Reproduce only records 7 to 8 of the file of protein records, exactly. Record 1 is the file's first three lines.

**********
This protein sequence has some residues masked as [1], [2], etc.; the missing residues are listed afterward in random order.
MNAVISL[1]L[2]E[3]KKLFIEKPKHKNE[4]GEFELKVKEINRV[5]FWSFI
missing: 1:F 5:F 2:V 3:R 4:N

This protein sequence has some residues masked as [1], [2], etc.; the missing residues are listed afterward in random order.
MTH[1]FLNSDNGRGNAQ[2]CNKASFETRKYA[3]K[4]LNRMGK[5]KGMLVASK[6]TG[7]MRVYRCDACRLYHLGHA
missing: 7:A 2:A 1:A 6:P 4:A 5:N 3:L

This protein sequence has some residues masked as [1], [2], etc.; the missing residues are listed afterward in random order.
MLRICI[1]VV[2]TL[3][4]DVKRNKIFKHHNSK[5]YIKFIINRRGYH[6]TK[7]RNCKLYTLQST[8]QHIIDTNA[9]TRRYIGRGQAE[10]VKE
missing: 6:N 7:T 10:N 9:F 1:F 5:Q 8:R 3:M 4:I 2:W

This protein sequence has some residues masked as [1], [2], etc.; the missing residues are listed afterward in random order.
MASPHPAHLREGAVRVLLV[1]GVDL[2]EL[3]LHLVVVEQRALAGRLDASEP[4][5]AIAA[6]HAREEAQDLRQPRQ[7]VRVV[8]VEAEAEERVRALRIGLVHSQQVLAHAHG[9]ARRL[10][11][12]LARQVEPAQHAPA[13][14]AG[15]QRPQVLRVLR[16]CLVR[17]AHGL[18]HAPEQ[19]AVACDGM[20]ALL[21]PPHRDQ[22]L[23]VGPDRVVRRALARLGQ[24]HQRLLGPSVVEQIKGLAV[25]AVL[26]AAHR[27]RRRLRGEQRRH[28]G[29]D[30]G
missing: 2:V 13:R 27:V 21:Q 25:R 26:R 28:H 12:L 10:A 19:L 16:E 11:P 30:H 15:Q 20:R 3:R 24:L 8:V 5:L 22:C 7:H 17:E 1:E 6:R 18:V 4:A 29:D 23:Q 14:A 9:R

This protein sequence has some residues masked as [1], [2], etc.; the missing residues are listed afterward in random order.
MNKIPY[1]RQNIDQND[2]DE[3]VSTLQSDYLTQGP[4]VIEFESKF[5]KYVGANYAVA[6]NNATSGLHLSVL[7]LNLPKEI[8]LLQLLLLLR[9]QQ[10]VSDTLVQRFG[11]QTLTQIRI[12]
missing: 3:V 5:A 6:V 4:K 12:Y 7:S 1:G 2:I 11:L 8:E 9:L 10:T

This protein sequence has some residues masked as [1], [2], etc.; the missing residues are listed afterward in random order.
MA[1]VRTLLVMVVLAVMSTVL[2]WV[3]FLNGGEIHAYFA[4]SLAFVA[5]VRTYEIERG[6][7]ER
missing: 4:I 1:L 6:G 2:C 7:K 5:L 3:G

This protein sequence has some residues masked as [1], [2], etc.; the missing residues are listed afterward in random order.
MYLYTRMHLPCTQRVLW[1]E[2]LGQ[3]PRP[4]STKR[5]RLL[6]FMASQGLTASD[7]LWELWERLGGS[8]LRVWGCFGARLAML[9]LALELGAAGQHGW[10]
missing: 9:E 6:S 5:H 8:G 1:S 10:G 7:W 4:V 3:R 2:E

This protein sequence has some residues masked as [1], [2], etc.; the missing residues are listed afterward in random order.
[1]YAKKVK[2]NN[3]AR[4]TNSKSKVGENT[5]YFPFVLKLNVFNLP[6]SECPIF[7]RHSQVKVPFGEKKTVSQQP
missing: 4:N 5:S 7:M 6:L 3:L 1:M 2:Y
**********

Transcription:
This protein sequence has some residues masked as [1], [2], etc.; the missing residues are listed afterward in random order.
MYLYTRMHLPCTQRVLW[1]E[2]LGQ[3]PRP[4]STKR[5]RLL[6]FMASQGLTASD[7]LWELWERLGGS[8]LRVWGCFGARLAML[9]LALELGAAGQHGW[10]
missing: 9:E 6:S 5:H 8:G 1:S 10:G 7:W 4:V 3:R 2:E

This protein sequence has some residues masked as [1], [2], etc.; the missing residues are listed afterward in random order.
[1]YAKKVK[2]NN[3]AR[4]TNSKSKVGENT[5]YFPFVLKLNVFNLP[6]SECPIF[7]RHSQVKVPFGEKKTVSQQP
missing: 4:N 5:S 7:M 6:L 3:L 1:M 2:Y